ll Trovatore

Giuseppe Verdi, libretto by Salvatore Cammarano
Teatro dell’Opera di Roma
Teatro dell’Opera di Roma, Italy

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The Cast of Il Trovatore Credit: Fabrizio Sansoni
Roberta Mantegna and Fabio Sartori Credit: Fabrizio Sansoni
The Cast of Il Trovatore Credit: Fabrizio Sansoni

Unbridled romantic passion with a bit of sensational horror is what 19th century opera-goers liked and this is what Verdi gave them in 1853. Il Trovatore remains one of his most popular operas.

Charles Dickens, who was holidaying in Italy, saw the opera in Naples and thought it rubbish; but then nobody goes to Il Trovatore for the story, which is complicated.

Audiences go for the melodies and Verdi does not stint them. Enrico Caruso famously said all you needed for a good performance were the four greatest singers in the world.

Conte de Luna (Christopher Maltman) and Manrico (Fabio Sartori), rivals in love for Leonora (Roberta Mantegna), want to kill each other; and when one of them succeeds, he learns (too late) that the man he has killed was the brother he was separated from at birth and thought dead.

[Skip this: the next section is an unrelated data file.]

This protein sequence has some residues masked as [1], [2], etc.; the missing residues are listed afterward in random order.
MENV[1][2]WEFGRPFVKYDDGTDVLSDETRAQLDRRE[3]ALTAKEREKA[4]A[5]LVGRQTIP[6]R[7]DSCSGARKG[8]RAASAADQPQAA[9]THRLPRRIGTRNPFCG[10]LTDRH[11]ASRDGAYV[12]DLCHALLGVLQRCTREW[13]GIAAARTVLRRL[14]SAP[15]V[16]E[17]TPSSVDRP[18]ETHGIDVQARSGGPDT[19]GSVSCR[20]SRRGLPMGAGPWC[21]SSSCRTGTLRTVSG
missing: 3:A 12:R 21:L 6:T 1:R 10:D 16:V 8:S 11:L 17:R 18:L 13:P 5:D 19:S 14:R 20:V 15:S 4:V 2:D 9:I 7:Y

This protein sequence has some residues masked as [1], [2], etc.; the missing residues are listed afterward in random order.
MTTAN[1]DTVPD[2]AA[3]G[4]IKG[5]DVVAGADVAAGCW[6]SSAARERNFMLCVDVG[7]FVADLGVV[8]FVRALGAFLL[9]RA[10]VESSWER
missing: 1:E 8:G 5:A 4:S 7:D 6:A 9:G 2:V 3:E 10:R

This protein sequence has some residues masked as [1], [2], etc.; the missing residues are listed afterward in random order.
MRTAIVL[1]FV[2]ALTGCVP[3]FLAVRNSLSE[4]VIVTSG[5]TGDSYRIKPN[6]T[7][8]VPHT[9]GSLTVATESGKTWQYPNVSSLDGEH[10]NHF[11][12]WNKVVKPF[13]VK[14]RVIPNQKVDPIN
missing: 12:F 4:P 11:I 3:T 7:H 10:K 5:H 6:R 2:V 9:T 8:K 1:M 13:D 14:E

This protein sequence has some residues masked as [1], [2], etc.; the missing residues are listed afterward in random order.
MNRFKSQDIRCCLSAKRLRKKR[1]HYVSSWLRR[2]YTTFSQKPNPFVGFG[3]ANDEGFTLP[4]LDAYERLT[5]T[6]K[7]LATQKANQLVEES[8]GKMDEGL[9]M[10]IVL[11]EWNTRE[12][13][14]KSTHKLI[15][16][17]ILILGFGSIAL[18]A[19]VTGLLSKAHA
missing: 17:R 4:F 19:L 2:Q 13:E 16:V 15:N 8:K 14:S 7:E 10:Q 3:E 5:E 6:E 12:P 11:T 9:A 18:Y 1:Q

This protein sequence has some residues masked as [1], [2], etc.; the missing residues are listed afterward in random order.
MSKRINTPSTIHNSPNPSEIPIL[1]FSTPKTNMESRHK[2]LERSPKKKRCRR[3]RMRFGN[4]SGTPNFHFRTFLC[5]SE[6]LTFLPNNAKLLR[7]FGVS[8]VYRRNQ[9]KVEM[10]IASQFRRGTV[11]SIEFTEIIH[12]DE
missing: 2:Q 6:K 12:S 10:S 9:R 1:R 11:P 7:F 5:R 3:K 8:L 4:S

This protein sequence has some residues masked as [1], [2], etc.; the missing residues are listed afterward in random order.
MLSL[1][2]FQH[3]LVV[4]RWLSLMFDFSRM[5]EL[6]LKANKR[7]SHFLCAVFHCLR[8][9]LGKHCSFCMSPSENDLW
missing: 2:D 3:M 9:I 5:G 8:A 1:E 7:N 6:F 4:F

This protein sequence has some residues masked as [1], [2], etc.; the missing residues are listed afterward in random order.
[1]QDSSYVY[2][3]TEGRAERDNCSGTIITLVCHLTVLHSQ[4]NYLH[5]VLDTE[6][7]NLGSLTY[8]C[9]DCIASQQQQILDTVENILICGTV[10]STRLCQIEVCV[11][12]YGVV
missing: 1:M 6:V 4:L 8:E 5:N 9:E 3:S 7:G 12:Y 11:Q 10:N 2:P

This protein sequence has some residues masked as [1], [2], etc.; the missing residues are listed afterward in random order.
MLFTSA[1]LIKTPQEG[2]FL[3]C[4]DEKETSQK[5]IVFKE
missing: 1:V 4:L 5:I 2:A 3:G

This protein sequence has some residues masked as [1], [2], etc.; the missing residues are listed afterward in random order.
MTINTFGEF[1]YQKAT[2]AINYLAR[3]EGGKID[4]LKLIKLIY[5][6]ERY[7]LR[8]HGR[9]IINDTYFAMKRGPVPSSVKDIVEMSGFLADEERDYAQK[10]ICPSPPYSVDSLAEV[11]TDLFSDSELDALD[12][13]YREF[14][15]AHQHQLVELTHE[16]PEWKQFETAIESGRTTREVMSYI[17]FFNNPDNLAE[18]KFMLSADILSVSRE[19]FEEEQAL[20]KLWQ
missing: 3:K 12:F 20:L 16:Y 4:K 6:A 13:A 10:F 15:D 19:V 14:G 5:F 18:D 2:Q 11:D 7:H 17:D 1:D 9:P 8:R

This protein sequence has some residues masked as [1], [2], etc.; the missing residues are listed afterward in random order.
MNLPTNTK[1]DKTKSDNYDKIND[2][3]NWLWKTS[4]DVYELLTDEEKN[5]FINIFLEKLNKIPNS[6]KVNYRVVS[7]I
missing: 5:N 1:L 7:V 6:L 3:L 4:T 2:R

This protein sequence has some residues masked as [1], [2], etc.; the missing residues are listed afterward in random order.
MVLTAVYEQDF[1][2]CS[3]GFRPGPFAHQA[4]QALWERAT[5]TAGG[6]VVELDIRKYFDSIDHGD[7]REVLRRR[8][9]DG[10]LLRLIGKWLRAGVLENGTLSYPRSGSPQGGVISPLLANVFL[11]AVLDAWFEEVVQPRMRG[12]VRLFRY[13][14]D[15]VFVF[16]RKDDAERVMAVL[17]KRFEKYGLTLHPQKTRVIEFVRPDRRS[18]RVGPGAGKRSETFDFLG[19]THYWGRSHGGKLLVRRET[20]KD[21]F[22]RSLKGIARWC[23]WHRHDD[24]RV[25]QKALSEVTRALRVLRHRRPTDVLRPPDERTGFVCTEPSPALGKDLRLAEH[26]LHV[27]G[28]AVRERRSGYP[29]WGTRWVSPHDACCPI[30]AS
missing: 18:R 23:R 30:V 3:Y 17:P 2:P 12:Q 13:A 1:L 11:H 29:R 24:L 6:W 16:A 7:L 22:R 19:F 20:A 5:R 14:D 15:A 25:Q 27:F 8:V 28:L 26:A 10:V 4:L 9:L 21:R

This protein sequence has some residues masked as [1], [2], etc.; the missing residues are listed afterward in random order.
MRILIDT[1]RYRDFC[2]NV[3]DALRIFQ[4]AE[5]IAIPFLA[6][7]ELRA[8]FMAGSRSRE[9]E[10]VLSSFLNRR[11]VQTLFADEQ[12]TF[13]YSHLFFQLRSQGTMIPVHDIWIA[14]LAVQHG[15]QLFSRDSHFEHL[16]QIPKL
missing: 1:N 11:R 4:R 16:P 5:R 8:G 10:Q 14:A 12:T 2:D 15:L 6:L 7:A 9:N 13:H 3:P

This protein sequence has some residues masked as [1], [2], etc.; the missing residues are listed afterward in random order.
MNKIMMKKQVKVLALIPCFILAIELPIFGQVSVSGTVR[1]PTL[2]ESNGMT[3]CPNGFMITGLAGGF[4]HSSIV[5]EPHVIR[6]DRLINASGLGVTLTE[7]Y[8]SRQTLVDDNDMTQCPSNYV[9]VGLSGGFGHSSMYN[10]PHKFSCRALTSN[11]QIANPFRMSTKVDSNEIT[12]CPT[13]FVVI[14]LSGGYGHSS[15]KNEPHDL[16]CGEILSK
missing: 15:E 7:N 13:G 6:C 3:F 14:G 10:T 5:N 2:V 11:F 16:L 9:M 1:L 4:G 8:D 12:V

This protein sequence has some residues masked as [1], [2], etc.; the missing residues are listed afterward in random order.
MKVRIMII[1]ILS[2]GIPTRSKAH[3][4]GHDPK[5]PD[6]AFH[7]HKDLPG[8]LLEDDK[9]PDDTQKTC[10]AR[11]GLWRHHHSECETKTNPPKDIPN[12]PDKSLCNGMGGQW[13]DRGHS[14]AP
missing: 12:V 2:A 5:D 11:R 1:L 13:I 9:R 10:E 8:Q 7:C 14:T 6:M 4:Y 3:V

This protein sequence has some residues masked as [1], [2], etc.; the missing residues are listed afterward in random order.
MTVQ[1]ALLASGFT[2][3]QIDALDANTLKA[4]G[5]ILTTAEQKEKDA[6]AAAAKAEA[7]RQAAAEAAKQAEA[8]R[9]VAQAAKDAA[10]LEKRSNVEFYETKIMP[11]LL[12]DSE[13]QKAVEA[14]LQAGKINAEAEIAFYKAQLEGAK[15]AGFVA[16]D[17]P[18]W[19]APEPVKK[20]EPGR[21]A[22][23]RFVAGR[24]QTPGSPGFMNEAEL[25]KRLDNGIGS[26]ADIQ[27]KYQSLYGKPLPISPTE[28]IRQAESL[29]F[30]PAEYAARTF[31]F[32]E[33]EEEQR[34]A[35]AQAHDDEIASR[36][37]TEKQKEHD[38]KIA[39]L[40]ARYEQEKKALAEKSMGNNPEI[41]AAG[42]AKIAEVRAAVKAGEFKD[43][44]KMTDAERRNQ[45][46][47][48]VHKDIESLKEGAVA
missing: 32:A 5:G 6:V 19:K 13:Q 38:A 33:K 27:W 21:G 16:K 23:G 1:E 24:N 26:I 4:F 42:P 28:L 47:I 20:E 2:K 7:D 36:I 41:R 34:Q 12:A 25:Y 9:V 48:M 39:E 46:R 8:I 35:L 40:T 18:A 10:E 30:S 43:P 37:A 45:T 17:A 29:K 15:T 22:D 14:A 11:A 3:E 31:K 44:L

The theatre is out of doors and the stage is wide—very, very wide. There is no set, no given period. There is a flight of steps. At the back, there is a huge screen onto which are projected dramatic clouds, black and red, and burning flames. The cast is dressed all in black. The lead singers carry candelabras. Tables and stools are brought on and off for no purpose whatsoever. There are lots of unnecessary waits between the scenes.

Lorenzo Mariani’s production, conducted by Daniele Gatti, lacks spontaneity and it isn’t until the final act, when Leonora takes poison, that, musically, things begin to look up. The singers are not actors. Fabio Sartori is physically wrong for Manrico and he looks old enough to be Azucena’s father rather than her supposed son.

Il Trovatore was staged and filmed by Rome’s Teatro dell’Opera in June 2021 and can now be watched on OperaVision.

Reviewer: Robert Tanitch